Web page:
Over the centuries people have been drawn to the sea for different reasons - for pleasure, for fishing and for trade. The unpredictable power of the sea has a nasty habit of catching them out, necessitating the resources of the rescue services and lifeboat volunteers.
Occasionally, home movie makers managed to capture some of the exploits of these rescue services. Their recollections tell the story of how they used increasingly elaborate technology and risked their lives to save the lives of others, and why, in spite of all this, the sea continued to claim so many lives.
Lighthouses were there at the beginning, but automation saw the end of the people who kept them going. One keeper who filmed them before they disappeared at the end of the 20th century was Peter Halil. Peter realised that no one was recording the passing of a way of life, so set about doing it himself. He enlisted the help of fellow keeper Gerry Douglas Sherwood and the programme features the eloquent video he shot, together with recollections of both of them.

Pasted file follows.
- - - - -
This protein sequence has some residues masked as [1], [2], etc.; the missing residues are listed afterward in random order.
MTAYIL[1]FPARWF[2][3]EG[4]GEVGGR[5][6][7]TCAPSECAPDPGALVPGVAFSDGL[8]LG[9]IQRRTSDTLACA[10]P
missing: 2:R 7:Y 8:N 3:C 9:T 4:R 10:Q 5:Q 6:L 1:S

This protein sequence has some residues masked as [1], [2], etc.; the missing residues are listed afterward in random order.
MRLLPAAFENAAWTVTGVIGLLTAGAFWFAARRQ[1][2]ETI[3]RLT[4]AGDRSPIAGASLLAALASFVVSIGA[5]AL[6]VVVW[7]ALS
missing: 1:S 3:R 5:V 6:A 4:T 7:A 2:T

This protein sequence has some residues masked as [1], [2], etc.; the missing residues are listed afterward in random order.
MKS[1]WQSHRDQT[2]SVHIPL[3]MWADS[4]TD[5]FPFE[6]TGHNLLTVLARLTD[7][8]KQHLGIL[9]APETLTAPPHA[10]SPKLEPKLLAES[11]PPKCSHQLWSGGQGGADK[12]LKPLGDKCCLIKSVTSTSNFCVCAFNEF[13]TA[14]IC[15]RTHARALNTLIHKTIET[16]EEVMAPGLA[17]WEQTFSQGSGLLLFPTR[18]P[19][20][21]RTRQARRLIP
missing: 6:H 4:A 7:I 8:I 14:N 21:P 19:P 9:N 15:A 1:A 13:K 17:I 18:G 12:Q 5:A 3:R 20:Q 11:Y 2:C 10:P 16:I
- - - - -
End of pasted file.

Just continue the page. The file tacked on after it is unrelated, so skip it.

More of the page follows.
Peter's films captured the end of a way of life, while others filmed the inherent dangers to life itself. Amazing film of the work of the volunteer coastguard in St Ives and the crisis to the naval minesweeper HMS Wave in 1951, the RNLI lifeboat in Dover coping with the Texaco Caribbean disaster in 1971, and the work of the combined rescue services called out in August 1979 to the aid of yachts in trouble in the Fastnet race shape the tone of the programme. Maritime historian Richard Woodman provides a historical and technological context for the eyewitnesses and home movie enthusiasts who tell the stories behind the images in each of these rescues.
Perhaps the most compelling is that of Eric Smith, an RAF winchman. Dramatic home movie images filmed from the Cornish coast reveal the daring and ultimately successful operation to rescue two men trapped in a ship sinking off Land's End. The drama and tension are portrayed, as is the skill and bravery of Eric Smith, qualities that brought him the George Medal.